The Vast Right-Wing Conspiracy is Alive and Well

Senate Minority Leader Harry Reid (D NV) and Minority Whip Richard Durbin (D IL) took the press to the woodshed for its coverage of DNC Chairman Howard Dean’s recent pronouncements, including his observations that Republicans are “liars,” “evil,” “corrupt,” “brain-dead,” and almost uniformly “White Christians” who have “never made an honest living in their lives.” Sen. Durbin attributed the continuing media attention to the baneful influence of the right wing and Fox News, and chided the more sensible parts of the media for following along, instead of running more stories about all the wonderful things the Democrats would like to do for us. He probably wouldn’t mind seeing more ink “invested” in Abu Ghraib, WMDs, the Downing Street memo, and Guantanamo, either. Or the Michael Jackson trial. It’s not polite to stare. Or to laugh and point.

If they get rid of the good doctor, I hope Sen. Durbin is available.

6 thoughts on “The Vast Right-Wing Conspiracy is Alive and Well”

  1. “Senate Minority Leader Harry Reid (D NM)”

    Not from my state. He’s (D NV). We just got the ineffectual weasel Bingaman (D NM) thank you. And we’ll be stuck with him as long as the state Republicans remain a good o’boy hobby club rather than a serious organization.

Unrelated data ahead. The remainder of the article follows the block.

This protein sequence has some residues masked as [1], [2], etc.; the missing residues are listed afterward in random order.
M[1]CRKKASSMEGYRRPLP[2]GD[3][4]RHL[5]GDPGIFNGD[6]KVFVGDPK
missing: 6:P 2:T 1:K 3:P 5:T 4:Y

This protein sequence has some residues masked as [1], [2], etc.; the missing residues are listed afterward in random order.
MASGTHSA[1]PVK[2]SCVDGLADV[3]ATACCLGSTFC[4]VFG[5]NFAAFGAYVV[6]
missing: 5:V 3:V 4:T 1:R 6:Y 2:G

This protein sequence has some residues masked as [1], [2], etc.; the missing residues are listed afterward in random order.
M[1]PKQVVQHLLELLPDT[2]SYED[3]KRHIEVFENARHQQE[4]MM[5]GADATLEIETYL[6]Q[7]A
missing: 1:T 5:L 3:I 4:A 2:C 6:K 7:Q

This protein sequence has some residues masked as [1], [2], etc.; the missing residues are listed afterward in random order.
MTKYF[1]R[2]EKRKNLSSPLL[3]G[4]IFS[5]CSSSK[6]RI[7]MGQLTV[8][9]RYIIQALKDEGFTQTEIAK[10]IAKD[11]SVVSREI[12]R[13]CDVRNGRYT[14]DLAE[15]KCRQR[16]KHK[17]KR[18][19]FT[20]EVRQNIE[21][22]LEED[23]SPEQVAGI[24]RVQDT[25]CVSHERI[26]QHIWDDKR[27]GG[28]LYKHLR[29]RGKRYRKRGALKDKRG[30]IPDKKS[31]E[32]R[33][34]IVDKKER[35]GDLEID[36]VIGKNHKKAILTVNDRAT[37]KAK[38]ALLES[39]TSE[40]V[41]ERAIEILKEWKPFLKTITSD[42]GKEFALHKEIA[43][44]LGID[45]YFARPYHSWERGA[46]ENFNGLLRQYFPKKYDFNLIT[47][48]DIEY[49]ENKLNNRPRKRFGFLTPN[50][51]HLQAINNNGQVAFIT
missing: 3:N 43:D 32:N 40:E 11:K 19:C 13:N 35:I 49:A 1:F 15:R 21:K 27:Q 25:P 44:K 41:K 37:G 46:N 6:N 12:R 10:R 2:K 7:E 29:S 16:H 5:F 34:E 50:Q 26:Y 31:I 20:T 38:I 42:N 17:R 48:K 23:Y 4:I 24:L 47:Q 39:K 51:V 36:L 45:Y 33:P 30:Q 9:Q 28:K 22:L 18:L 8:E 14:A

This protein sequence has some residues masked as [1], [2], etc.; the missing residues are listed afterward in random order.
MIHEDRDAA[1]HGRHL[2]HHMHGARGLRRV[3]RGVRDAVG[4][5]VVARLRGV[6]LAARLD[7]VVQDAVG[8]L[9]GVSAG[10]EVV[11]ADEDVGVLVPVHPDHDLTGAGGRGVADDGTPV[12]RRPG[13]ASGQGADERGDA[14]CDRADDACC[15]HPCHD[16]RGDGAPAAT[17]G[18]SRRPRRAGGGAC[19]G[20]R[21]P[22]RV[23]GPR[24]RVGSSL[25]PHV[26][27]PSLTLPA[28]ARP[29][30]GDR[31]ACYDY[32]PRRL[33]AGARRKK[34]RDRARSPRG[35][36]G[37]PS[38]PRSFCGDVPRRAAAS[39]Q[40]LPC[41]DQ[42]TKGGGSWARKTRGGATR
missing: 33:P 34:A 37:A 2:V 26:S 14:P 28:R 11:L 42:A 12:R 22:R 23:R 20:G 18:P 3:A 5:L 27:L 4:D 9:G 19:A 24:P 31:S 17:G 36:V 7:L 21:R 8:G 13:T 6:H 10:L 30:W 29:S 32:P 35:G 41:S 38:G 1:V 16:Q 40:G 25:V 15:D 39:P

Sorry, I didn’t mean to add to your misery. I fixed it.

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  3. I wonder what would happen if a republican made even a tenth of the comments Dean has made lately. It would not be something about how everyone misspeaks at times. It would be that he should be horsewhipped for those remarks that were so divisive of the country. The two-faced aspect of the democratic party never ceases to amaze me. The days when the two parties worked together to get thins done are evidently a thing of the past. After all, the only reason we had a Civil Rights Bill was that Sen Dirksen of sainted memory pushed it through.

  4. On Monday, James Taranto ran a great item contrasting Dean with Ken Mehlman, his GOP counterpart.
    Really shows the difference between the two, but of course his respectful tone doesn’t get much mention.

    Maybe I’m not caring enough, but I don’t view the defense of Dean by Reid, et al, as anything more than the rallying of the troops, and more in response to and attempting to deflect the rebukes from the likes of John Edwards.

    Dean is his own worst enemy. But unfortunately for Democrats, he may be their worst enemy now, too.
    For now, at least.

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